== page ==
Breafast or evening meal : the story of South Indian most famous cakes

Idlis (இட்லி in tamil) are steamed rice cakes with an oval form you can found in all South India. They are in every traditional breakfast and even sometimes in the evening lunch of Indians from Tamil Nadu to Karnataka, from Kerala to Andhra Pradesh. You can even find them in Sri Lanka as well.

Picture idli 1

Idlis historical origins

Most ancient sources about idlis are from 700CE. The first recipe found is the one written in south Indian king Someshvara III’s encyclopedia “Manasollasa”. The encyclopedia written in 1130 includes a chapter dedicated to food and speaks about “iddarika” (Sanskrit name of the idlis).

Nowadays idlis are traditionally eaten in Tamil families with a famous sauce (sambar sauce or coconut chutney) or a more original one (mint, garlic or even peanuts chutney). When they are savored in a restaurant or street shop they are served with both sambar and coconut chutney.

Above all, idlis are really healthy food since they are steamed and not fried. They also have good nutritional qualities (from rice and lentils) and fermentation helps the digestive system. Sauces give them the flavor and spice they need to have a wonderful taste in your mouth.

 

 

 

The traditional recipe

Ingredients for 32 idlis :

• 3 idli rice full cups
• 1 ½ cup white lentils (urad dhal)
• ½ tea spoon fenugreek beans
• 4 tea spoons salt
• Water

Preparation :

Making idli only needs time and good managing of the quantities.
Start by rinsing the rice and soaking it a whole night.
Rinse lentils and soak them for an hour with the fenugreek.
Separate the lentils in two parts and grind them each, adding half a cup of water to obtain a smooth and fluffy batter. For all lentils you will add 2 and half cup water.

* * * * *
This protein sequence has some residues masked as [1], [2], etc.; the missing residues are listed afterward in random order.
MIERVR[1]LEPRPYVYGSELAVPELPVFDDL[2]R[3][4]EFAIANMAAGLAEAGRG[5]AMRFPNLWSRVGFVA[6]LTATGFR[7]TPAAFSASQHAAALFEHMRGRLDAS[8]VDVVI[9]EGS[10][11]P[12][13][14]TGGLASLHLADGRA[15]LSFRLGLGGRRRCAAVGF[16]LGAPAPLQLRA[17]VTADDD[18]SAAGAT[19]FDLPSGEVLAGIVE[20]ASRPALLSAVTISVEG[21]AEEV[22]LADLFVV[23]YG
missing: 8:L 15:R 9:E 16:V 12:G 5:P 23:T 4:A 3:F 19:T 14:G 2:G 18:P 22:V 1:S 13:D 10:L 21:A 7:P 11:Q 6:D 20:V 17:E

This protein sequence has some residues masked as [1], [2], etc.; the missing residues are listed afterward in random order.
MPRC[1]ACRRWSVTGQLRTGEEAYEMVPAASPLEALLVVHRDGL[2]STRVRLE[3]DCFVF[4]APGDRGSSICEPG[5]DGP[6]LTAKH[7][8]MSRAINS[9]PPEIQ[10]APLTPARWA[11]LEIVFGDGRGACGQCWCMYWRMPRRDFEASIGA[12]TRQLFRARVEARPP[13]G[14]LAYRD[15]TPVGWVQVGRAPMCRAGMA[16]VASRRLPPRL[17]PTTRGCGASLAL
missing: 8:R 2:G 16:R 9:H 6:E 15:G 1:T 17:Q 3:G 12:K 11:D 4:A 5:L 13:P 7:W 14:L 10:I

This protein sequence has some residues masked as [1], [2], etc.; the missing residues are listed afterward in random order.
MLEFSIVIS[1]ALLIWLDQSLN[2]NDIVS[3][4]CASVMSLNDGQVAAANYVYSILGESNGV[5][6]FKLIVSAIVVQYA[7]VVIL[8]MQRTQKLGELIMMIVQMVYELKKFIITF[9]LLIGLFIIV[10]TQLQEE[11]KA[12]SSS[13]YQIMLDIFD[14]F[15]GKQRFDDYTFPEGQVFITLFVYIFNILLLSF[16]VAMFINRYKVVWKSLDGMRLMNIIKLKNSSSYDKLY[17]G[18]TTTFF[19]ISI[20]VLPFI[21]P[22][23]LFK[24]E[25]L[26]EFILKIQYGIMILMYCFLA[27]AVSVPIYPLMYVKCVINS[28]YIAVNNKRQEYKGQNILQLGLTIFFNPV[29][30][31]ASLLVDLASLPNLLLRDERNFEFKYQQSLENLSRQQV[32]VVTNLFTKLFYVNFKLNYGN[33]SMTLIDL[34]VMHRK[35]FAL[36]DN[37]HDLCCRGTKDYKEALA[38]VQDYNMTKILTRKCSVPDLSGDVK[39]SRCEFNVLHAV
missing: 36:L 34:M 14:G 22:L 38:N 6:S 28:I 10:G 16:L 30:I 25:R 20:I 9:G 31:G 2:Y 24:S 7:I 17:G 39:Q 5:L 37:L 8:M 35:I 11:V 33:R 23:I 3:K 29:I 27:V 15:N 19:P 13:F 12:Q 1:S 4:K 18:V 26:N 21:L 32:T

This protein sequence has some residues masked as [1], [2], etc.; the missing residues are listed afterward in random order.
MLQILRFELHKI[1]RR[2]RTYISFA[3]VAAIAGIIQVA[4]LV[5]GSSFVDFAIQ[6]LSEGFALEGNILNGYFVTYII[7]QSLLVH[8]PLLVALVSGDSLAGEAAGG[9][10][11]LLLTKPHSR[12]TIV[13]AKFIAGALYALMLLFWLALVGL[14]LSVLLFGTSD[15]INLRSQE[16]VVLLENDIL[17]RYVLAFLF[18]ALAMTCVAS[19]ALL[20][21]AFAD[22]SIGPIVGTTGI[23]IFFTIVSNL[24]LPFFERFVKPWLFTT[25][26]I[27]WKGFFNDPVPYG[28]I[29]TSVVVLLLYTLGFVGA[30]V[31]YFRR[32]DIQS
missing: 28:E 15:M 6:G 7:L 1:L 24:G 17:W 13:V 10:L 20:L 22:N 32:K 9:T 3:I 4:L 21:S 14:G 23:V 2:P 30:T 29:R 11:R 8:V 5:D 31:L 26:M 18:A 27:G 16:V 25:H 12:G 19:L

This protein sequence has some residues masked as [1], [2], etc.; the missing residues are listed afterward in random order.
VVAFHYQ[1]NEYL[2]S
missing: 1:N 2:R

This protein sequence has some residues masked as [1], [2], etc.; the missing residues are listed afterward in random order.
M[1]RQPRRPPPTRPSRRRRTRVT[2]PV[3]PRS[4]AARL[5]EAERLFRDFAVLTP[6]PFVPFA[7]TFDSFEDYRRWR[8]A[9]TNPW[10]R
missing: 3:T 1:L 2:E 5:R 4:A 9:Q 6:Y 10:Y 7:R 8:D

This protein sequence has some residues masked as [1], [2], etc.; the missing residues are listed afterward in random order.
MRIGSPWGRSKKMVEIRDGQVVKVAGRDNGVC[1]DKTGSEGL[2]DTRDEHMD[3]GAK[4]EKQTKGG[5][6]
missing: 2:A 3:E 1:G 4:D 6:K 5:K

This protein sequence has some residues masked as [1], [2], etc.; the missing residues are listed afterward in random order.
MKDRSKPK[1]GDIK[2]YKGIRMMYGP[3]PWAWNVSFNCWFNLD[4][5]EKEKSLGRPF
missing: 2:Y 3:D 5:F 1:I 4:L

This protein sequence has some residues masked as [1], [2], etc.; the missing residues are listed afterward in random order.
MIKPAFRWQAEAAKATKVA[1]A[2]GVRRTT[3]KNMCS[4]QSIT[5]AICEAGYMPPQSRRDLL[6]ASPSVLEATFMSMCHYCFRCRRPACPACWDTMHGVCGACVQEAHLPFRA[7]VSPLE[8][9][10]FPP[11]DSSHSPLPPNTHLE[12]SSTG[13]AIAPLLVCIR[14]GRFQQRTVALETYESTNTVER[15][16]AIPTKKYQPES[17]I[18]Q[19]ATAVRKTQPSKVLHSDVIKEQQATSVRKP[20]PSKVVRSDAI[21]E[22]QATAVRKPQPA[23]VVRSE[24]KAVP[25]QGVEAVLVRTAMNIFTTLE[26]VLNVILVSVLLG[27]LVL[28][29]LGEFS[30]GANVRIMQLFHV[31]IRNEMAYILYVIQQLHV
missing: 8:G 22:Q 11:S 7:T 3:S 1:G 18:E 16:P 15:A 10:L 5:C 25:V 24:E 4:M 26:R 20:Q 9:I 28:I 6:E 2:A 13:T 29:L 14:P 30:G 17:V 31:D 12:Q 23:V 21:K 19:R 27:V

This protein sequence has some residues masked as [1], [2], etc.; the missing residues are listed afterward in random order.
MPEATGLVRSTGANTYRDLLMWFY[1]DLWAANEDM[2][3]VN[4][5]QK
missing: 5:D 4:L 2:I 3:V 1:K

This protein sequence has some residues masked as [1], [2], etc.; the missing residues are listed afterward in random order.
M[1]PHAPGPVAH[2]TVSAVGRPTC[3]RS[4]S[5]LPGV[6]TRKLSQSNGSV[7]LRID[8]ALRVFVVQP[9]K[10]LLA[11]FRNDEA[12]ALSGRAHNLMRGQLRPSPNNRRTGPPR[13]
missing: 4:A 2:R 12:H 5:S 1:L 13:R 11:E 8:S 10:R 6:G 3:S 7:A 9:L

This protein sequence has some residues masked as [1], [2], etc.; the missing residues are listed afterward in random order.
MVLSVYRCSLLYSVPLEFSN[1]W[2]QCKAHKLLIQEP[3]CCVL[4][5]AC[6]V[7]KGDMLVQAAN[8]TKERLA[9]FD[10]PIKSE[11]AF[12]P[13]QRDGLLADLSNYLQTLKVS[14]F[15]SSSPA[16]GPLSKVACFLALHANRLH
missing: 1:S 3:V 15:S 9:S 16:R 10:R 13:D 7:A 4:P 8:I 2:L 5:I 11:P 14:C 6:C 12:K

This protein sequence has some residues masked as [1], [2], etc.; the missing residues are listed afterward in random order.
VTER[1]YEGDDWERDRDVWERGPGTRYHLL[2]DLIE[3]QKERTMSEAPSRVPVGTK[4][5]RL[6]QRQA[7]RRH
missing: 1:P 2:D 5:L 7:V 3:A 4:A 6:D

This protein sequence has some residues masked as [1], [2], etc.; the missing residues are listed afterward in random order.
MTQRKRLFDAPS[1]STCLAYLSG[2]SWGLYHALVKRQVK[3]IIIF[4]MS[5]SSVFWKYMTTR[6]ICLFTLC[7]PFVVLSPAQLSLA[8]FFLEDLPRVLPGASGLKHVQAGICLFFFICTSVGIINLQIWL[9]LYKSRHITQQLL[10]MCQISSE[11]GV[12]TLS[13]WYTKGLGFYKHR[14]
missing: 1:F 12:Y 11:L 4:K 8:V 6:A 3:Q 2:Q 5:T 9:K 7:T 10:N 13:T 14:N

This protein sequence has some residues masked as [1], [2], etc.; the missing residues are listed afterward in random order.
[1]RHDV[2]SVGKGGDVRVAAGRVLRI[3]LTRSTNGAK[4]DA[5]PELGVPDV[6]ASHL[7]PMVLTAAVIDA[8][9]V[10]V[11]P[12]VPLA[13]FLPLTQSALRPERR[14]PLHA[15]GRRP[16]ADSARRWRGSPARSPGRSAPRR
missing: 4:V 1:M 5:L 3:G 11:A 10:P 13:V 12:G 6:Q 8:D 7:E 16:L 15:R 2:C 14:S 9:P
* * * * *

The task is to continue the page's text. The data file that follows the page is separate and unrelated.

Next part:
Do the same with the rice, mixing it in three parts with a half cup of water each time.
Mix both rice and lentils until obtaining a thick but liquid batter. Add the salt and your batter is ready for fermentation!

Let the batter rest for one night. Fermentation will give the batter a good smell. The batter will also rise and bubbles will form. You will obtain a smooth and light batter.
To help fermentation you can let it stand in the oven just turned off but still a bit warm. The perfect temperature stands between 25 and 28 °C.
Your idlis have now to be steamed!

You can put the batter in proper idlis’mould and steam it in a pressure cooker. Take care not to mix the batter but to gently take the above part of it. Let the water boil and then leave the idlis to cook over a slow fire for 7 minutes.
If you only have silicone moulds you can still steam you idlis in a steam oven at 100°C (212° Fahrenheit) for 15 minutes.

It is now time to enjoy your idlis with traditional chutney or sambar sauce

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